I'm not going to go into all the reasons here that are covered in the article, and before anyone flames me. Yes, I know breastfeeding isn't always easy, particularly in our culture where we don't grow up subconsciously learning how to do it from our mothers, sisters, aunts and friends. I know it can be hard to get support and I know their are special circumstances in which bottle feeding is necessary, in which case it is a lifesaver.

However, it is still the case that bottlefed babies are twice as likely to die in the first 6 weeks of life than breastfed babies. Twice as many! How many people learned that fact in their antenatal classes? The World Health Organisation considers formula milk to be 4th best for babies - so not even 2nd or 3rd best, in fact 4th best, their absolutely least preferred option. Baby junk food in fact. And the NHS spends £35 million a year on treating gastroenteritis in bottlefed babies. Maybe some of this should be covered in birth preparation classes so women can make a truly informed choice.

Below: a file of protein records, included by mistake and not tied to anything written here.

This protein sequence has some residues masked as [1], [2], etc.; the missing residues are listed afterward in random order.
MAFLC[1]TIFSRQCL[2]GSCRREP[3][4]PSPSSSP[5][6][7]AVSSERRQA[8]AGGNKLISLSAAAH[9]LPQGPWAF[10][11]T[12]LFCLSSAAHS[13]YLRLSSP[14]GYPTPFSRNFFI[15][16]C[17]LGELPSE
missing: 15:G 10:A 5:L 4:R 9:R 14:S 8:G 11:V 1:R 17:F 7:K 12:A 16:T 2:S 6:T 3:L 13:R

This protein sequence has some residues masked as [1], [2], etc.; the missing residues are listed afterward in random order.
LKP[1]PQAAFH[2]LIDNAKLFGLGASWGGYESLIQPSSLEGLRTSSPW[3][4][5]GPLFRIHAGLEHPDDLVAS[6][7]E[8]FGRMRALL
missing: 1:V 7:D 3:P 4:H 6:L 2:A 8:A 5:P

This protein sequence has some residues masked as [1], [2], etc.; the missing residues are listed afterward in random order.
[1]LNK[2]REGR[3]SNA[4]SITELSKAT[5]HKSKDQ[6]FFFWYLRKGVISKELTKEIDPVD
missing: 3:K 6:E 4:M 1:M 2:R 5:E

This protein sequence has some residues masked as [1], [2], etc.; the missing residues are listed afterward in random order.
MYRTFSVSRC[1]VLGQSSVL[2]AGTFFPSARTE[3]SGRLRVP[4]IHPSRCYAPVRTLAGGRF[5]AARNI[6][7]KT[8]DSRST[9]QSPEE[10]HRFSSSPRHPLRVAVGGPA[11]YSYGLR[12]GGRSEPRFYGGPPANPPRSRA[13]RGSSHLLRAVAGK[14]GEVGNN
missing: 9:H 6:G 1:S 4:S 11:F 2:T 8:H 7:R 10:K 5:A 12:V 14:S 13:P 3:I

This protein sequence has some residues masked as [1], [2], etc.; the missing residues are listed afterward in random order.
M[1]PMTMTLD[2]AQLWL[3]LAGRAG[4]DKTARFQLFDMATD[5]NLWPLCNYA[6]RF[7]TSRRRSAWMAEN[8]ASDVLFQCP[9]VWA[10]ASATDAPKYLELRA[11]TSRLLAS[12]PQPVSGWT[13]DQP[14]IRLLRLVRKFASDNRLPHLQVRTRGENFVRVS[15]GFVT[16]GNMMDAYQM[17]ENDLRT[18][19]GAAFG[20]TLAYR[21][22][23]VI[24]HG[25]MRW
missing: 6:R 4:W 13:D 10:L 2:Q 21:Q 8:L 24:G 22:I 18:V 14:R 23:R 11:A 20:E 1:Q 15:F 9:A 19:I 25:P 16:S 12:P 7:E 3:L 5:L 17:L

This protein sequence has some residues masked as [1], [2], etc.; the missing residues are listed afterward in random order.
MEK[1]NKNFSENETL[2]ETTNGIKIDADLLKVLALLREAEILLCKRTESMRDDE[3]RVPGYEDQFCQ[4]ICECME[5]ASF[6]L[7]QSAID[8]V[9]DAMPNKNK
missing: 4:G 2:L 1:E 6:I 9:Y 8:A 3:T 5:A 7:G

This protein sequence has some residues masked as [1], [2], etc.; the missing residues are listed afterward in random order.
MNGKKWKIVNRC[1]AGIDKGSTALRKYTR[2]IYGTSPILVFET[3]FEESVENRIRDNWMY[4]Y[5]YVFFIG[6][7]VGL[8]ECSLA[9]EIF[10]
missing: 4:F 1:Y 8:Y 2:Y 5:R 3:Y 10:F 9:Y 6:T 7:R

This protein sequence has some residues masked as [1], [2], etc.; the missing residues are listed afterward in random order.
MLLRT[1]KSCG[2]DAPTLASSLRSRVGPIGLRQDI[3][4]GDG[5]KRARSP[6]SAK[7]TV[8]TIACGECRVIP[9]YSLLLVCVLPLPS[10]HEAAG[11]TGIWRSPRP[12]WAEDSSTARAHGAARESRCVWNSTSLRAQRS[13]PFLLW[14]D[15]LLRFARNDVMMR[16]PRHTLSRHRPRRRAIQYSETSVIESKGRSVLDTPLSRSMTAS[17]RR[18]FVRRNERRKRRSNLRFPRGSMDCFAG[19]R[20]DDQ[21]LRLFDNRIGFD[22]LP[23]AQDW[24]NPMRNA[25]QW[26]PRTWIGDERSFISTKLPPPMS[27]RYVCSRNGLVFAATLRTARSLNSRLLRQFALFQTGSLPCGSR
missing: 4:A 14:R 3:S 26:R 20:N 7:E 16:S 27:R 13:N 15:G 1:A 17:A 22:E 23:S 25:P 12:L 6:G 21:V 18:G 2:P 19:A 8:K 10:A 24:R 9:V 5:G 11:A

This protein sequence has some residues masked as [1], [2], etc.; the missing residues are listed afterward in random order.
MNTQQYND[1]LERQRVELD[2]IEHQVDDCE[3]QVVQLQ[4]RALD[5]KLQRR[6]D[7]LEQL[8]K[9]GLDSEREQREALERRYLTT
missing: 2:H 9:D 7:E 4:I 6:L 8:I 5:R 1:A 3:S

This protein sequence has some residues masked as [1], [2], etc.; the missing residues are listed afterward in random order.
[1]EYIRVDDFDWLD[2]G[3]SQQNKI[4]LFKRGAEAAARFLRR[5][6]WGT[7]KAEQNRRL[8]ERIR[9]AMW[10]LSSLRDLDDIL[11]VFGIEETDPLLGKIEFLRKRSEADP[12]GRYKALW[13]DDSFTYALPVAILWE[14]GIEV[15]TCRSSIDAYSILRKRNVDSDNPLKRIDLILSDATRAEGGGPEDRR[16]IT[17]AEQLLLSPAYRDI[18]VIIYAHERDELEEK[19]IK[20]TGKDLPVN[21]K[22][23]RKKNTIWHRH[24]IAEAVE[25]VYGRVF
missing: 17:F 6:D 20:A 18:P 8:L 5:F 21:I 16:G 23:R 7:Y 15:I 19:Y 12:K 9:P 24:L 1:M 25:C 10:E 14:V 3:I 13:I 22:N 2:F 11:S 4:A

See La Leche League for help with breastfeeding.

Tuesday, 13 October 2009

Inspirational books

Well, Christmas is coming and I thought a list of inspirational books which people might want to add to their wish lists or buy for other people would be appropriate. So here goes:
So Shall We Reap by Colin Tudge - this is a detailed and educated look at the current food situation and how factpry farming is not only not the answer but is part of the current problem.
Permaculture in a Nutshell by Patrick Whitefield - this is a classic and inspirational book. It's quite short but packed with get-up-and-go. Makes you want to forage in a skip for old tyres, turn them into planters and use them grow tomatoes on your patio!